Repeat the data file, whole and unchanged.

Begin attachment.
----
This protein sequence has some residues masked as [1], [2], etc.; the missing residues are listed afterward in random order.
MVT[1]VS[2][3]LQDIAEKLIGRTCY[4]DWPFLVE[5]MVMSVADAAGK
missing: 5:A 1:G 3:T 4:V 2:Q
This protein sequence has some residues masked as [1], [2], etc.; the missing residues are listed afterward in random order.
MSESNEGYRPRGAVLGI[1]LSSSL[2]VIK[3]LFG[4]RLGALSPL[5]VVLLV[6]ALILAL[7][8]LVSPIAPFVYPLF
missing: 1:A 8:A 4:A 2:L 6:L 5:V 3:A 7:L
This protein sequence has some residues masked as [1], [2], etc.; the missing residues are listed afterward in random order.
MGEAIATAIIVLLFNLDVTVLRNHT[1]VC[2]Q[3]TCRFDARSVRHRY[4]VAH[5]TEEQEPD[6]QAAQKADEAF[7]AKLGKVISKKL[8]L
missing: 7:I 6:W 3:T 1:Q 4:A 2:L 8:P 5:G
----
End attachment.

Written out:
This protein sequence has some residues masked as [1], [2], etc.; the missing residues are listed afterward in random order.
MVT[1]VS[2][3]LQDIAEKLIGRTCY[4]DWPFLVE[5]MVMSVADAAGK
missing: 5:A 1:G 3:T 4:V 2:Q
This protein sequence has some residues masked as [1], [2], etc.; the missing residues are listed afterward in random order.
MSESNEGYRPRGAVLGI[1]LSSSL[2]VIK[3]LFG[4]RLGALSPL[5]VVLLV[6]ALILAL[7][8]LVSPIAPFVYPLF
missing: 1:A 8:A 4:A 2:L 6:L 5:V 3:A 7:L
This protein sequence has some residues masked as [1], [2], etc.; the missing residues are listed afterward in random order.
MGEAIATAIIVLLFNLDVTVLRNHT[1]VC[2]Q[3]TCRFDARSVRHRY[4]VAH[5]TEEQEPD[6]QAAQKADEAF[7]AKLGKVISKKL[8]L
missing: 7:I 6:W 3:T 1:Q 4:A 2:L 8:P 5:G